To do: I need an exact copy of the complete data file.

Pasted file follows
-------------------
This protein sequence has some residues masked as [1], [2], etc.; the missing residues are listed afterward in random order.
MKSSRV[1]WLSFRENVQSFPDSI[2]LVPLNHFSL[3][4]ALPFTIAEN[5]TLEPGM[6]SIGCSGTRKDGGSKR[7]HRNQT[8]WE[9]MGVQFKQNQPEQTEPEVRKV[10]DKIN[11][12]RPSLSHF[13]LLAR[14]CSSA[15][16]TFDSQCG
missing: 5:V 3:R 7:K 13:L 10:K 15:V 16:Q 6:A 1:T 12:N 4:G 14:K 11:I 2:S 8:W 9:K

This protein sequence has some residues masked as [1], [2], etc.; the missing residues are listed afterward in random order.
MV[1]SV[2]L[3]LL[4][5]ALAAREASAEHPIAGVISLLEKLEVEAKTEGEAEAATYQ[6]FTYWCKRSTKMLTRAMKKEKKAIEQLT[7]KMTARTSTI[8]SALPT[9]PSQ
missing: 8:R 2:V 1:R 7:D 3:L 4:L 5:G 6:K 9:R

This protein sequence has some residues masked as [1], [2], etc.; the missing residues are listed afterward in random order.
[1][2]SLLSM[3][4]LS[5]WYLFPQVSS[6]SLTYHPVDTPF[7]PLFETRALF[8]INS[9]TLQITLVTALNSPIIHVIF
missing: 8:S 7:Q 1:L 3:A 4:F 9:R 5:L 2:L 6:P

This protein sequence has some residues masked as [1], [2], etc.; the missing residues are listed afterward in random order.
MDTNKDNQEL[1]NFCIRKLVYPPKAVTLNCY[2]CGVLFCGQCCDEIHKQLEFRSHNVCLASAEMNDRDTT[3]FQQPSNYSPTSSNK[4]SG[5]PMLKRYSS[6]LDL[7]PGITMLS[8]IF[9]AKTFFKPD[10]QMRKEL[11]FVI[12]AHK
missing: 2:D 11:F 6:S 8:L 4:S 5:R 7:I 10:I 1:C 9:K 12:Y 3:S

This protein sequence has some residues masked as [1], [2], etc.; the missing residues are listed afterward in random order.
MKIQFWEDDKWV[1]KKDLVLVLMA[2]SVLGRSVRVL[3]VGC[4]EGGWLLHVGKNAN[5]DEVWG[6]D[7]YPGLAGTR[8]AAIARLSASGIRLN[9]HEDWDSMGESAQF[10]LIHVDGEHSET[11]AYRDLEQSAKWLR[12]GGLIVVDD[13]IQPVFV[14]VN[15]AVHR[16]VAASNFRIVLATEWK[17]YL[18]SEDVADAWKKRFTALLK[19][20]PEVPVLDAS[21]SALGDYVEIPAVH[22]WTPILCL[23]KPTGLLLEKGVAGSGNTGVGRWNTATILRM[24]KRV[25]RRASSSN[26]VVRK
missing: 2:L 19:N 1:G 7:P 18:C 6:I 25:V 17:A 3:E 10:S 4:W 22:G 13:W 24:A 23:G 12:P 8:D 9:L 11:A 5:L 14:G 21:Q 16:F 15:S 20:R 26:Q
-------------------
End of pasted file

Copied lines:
This protein sequence has some residues masked as [1], [2], etc.; the missing residues are listed afterward in random order.
MKSSRV[1]WLSFRENVQSFPDSI[2]LVPLNHFSL[3][4]ALPFTIAEN[5]TLEPGM[6]SIGCSGTRKDGGSKR[7]HRNQT[8]WE[9]MGVQFKQNQPEQTEPEVRKV[10]DKIN[11][12]RPSLSHF[13]LLAR[14]CSSA[15][16]TFDSQCG
missing: 5:V 3:R 7:K 13:L 10:K 15:V 16:Q 6:A 1:T 12:N 4:G 14:K 11:I 2:S 8:W 9:K

This protein sequence has some residues masked as [1], [2], etc.; the missing residues are listed afterward in random order.
MV[1]SV[2]L[3]LL[4][5]ALAAREASAEHPIAGVISLLEKLEVEAKTEGEAEAATYQ[6]FTYWCKRSTKMLTRAMKKEKKAIEQLT[7]KMTARTSTI[8]SALPT[9]PSQ
missing: 8:R 2:V 1:R 7:D 3:L 4:L 5:G 6:K 9:R

This protein sequence has some residues masked as [1], [2], etc.; the missing residues are listed afterward in random order.
[1][2]SLLSM[3][4]LS[5]WYLFPQVSS[6]SLTYHPVDTPF[7]PLFETRALF[8]INS[9]TLQITLVTALNSPIIHVIF
missing: 8:S 7:Q 1:L 3:A 4:F 9:R 5:L 2:L 6:P

This protein sequence has some residues masked as [1], [2], etc.; the missing residues are listed afterward in random order.
MDTNKDNQEL[1]NFCIRKLVYPPKAVTLNCY[2]CGVLFCGQCCDEIHKQLEFRSHNVCLASAEMNDRDTT[3]FQQPSNYSPTSSNK[4]SG[5]PMLKRYSS[6]LDL[7]PGITMLS[8]IF[9]AKTFFKPD[10]QMRKEL[11]FVI[12]AHK
missing: 2:D 11:F 6:S 8:L 4:S 5:R 7:I 10:I 1:C 9:K 12:Y 3:S

This protein sequence has some residues masked as [1], [2], etc.; the missing residues are listed afterward in random order.
MKIQFWEDDKWV[1]KKDLVLVLMA[2]SVLGRSVRVL[3]VGC[4]EGGWLLHVGKNAN[5]DEVWG[6]D[7]YPGLAGTR[8]AAIARLSASGIRLN[9]HEDWDSMGESAQF[10]LIHVDGEHSET[11]AYRDLEQSAKWLR[12]GGLIVVDD[13]IQPVFV[14]VN[15]AVHR[16]VAASNFRIVLATEWK[17]YL[18]SEDVADAWKKRFTALLK[19][20]PEVPVLDAS[21]SALGDYVEIPAVH[22]WTPILCL[23]KPTGLLLEKGVAGSGNTGVGRWNTATILRM[24]KRV[25]RRASSSN[26]VVRK
missing: 2:L 19:N 1:G 7:P 18:C 6:I 25:V 17:A 3:E 10:S 4:W 22:G 13:W 24:A 23:G 12:P 8:D 9:L 11:A 5:L 14:G 21:Q 16:F 15:S 20:R 26:Q